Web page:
- $546 million for emergency and utility rental assistance
- $37 million to provide additional support to small businesses, specifically for historically underutilized businesses and loan programs through the Golden L.E.A.F Foundation
- Eliminating ABC permit fees saving restaurants and bars about $25 million per year
- $2 billion to provide emergency assistance for public and private K-12 schools and institutions of higher education
- $468 million in total of state funds to provide one-time bonuses to educators – teachers and principals would receive a bonus of $2,500, school personnel would receive $1,5000, and community college and UNC System employees would receive $2,000
- $30 million to invest in internet access throughout the state, including 35,000 hot spots for education needs
- Increasing the state’s unemployment benefits to $500 per week with a maximum duration of 26 weeks
To read Governor Cooper’s entire supplemental budget recommendation proposal, click here.
The House Alcoholic Beverage Control Committee held its first meeting of 2021 Wednesday. Presiding over the meeting was Rep. Tim Moffitt (R-Henderson), who has returned to the legislature after a few terms out of office. The committee had only one bill before it this week — the proposed committee substitute to HB 4: Extend ABC Permit Renewal Fee Deferral. The bill, which Rep. Moffitt presented, would address how the private bar industry has been negatively impacted by COVID-19 and, in his words, how bars have been negatively impacted by Governor Cooper’s Executive Order 141.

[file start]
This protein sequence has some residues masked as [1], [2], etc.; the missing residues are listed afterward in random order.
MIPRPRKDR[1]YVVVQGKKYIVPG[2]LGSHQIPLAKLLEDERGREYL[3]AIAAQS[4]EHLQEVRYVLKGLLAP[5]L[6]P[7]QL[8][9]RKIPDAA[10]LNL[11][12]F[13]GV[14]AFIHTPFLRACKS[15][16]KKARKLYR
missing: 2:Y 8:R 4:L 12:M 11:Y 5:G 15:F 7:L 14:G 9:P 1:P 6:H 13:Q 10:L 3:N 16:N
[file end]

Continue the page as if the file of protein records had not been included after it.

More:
The language details plans to retroactively extend the deferment on ABC permit fees until the bar industry can fully reopen. The language passed in 2020 to help bars with ABC permit fees did not consider the potential for a modification for a partial reopening, as many bars have done in the last few months. The ABC system followed the letter of the law, Moffitt explained, and started cancelling bar permits. The second part of the bill would allow for those bars that were attempting to operate on a modified basis but were scrambling to pay permit fees to seek a refund of the fees that they already paid. Last, the bill claws back all actions taken by the ABC Commission with regards to moving active permittees into inactive status, and reinstates their permits.
The bill passed the committee easily on a voice vote and nearly unanimously on the House floor Thursday morning. Rep. Moffitt let the committee know that this would be a very active year for the committee, with the promise of a great deal of legislation to come. HB 4 will now make its way over to the Senate.
Upcoming Legislative Meetings
Monday, February 8
12:00PM House: Session Convenes
4:00PM Senate: Session Convenes
Tuesday, February 9
10:00AM House: Health
3:00PM House: Energy and Public Utilities
Thursday, February 11
11:00AM House: Education – Community Colleges